This small, enamel-like portrait, which portrays Dirck van Beresteyn (1627–53) shortly before his untimely death at the age of twenty-six, is one of the few instances in which the identity of one of Gerrit Dou’s sitters is known.1 His name and life dates are inscribed on the reverse of the painting (fig 1).2 Dirck was the fourth of five children from a well-to-do family in Delft, whose father and grandfather had both held prominent civic positions as burgomasters of Delft.3 In the fall of 1647, at the age of twenty, Dirck moved to Leiden to study law at Leiden University. After the completion of his studies, he was appointed to the prestigious position of Counsel to the Hof van Holland. In November 1652 Dirck married his young cousin, Magdalena van Adrichem (1639–84) and settled in Delft on the west side of the Oude Delft.4 In 1653 Dirck made a series of visits to the notary to establish and revise his will, which suggests that he had fallen ill or was otherwise concerned about his mortality.5 He made his last notarial visit in September 1653 to ensure that his unborn child would be placed in the custody of his wife, mother and brother Zacharias.6 A week later he died, leaving behind his young bride Magdalena, who would give birth to a boy some six months later. Sadly, the child would only live for a matter of hours.7
Dou has depicted Dirck as a composed yet dashing young man dressed in the latest fashion. He wears a small ornamental band around his neck, edged with fine lace and closed with tasseled band-strings. His black doublet, faced with buttons down its front, allows his billowing shirt to show through at the cuffs and along the slits of his sleeves.8 A velvet-lined black cloak with additional buttons along its arms is slung around his shoulders. With beaming eyes, Dirck’s bright countenance is accentuated by his long, wavy hair cascading over his shoulders. His golden hair and black-and-white attire are set off by a vibrant blue-green backdrop that appears to be a curtain.9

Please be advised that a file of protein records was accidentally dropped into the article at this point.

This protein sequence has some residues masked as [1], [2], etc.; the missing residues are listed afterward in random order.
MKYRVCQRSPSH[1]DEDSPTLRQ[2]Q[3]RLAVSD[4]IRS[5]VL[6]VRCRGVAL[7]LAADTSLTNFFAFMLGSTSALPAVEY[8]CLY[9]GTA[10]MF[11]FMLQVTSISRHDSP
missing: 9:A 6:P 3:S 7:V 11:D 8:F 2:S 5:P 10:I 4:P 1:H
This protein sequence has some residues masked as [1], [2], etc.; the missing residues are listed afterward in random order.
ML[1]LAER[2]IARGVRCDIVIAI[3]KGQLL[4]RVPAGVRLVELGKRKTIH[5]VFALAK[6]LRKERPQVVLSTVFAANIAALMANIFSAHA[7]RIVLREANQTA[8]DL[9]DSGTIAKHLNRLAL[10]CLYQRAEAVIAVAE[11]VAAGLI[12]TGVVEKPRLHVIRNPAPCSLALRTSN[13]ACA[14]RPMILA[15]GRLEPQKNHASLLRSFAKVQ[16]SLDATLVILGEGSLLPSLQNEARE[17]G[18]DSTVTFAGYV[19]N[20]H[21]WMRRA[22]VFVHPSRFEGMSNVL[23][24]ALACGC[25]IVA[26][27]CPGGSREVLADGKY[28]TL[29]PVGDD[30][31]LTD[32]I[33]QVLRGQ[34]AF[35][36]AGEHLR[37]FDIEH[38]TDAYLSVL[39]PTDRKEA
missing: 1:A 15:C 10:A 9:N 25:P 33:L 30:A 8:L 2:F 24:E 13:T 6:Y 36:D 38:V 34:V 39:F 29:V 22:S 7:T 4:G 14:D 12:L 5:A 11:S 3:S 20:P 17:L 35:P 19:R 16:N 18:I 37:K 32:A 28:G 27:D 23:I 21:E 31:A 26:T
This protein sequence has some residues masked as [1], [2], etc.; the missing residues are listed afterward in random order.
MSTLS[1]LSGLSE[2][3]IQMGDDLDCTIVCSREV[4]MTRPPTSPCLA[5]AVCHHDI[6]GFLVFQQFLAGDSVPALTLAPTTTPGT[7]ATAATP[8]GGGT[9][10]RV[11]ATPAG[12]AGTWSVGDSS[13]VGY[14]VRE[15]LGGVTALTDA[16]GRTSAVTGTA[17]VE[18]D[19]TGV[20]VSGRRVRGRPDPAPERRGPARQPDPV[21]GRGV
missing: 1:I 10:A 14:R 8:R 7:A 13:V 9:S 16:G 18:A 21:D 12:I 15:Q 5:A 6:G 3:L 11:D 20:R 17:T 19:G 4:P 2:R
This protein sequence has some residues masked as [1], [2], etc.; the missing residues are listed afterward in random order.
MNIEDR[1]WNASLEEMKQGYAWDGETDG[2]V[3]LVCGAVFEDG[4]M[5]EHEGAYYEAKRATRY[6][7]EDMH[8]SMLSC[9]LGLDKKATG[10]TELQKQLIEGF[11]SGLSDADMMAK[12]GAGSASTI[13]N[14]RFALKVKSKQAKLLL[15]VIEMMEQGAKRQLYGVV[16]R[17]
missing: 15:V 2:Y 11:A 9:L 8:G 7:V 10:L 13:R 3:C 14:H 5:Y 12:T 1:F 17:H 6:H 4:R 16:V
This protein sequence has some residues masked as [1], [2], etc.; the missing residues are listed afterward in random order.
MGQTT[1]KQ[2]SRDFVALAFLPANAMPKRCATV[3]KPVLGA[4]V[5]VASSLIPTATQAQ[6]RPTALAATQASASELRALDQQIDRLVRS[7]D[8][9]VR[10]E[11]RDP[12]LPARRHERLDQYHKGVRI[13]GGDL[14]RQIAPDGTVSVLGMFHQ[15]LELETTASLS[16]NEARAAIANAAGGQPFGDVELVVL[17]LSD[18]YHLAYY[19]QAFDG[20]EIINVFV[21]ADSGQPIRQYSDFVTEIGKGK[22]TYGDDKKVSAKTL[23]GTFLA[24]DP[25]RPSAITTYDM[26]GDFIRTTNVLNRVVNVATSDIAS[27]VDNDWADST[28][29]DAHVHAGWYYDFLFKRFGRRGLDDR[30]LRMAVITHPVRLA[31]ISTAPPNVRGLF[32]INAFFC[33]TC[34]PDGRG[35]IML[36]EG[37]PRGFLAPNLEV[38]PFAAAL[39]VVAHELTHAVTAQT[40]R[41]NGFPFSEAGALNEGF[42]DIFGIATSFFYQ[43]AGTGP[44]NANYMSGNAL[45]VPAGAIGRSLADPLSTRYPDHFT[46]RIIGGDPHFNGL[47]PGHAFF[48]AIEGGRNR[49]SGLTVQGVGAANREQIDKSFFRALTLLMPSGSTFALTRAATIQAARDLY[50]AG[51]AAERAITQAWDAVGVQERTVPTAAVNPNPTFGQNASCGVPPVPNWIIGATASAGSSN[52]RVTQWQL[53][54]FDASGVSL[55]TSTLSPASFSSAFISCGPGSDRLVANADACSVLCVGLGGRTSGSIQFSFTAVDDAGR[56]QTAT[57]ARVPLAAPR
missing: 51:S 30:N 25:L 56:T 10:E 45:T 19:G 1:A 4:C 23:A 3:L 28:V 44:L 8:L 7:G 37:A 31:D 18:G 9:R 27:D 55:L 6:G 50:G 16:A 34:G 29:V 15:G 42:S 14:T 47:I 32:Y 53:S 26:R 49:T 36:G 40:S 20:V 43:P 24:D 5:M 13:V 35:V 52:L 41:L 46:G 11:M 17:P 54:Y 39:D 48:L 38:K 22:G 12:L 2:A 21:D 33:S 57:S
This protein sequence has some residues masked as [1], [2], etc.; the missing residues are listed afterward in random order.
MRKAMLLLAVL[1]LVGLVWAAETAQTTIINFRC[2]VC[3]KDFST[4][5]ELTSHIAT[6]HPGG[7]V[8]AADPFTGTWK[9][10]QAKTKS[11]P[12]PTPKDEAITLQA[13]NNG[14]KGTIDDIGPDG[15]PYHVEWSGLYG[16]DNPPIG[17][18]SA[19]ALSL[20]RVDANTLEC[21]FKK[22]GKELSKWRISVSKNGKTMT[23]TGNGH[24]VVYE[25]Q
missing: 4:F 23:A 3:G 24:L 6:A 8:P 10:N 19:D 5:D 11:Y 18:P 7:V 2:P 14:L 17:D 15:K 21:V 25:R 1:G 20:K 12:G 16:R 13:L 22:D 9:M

Dou must have executed this portrait sometime between 1647, when Dirck first moved to Leiden, and 1653, the year of his death. Ronni Baer suggests a date close to 1647 and relates the painting stylistically to Dou’s 1646 signed and dated Portrait of a Man in the Rijksmuseum (fig 2).10 However, Dirck’s fashionable attire would seem to indicate a slightly later date for this portrait. In particular, the style of the sleeves of his doublet, which allow for much of his blousy shirt to show through, is consistent with men’s fashion of the early 1650s.11
Portrait of Dirck van Beresteyn is the smallest known work by Dou. The miniature scale implies a sentimental connection between the subject and the viewer, a scale the viewer experiences in the intimacy of one’s hands. Baer suggests that the portrait might have been commissioned on the occasion of Dirck’s extended absence from the family home in Delft upon his matriculation at Leiden University in 1647.12 The possibility of a slightly later dating, based on his dress, leads to another, perhaps more compelling, possibility. Because of its unusually small format, it is conceivable that the portrait was commissioned by Dirck as a gift for his wife, either for their betrothal or as a token of his love around the time of their marriage in 1652. Such small portrait gifts presented at a marriage proposal were not uncommon. This tradition is recorded in a painting by Caspar Netscher (ca. 1639–84), Presentation of a Medallion Portrait (fig 3), ca. 1658–60, in the Szépmüveszéti Muzeum, Budapest, which portrays a young suitor offering a small portrait medallion to his beloved.13
In addition to its diminutive size, the present portrait is also the only known work by the artist painted on a metal support, which laboratory testing has indicated to be an unusual alloy of silver and copper.14 Its uncommon metallurgical content has raised the possibility that the plate was adopted from a prior use and reappointed here as the smooth, stable support of a painting. One compelling proposition, which accounts for both the size and oval shape of the plate yet warrants further consideration and study, is that it was originally fashioned as a hand-mirror or component of a locket.15 Aside from its distinctive historical and technical qualities, this diminutive painting is of great significance to the present collector, as it was the first Dutch painting he acquired, and served as the springboard for assembling this remarkable collection of paintings by Gerrit Dou and his contemporaries.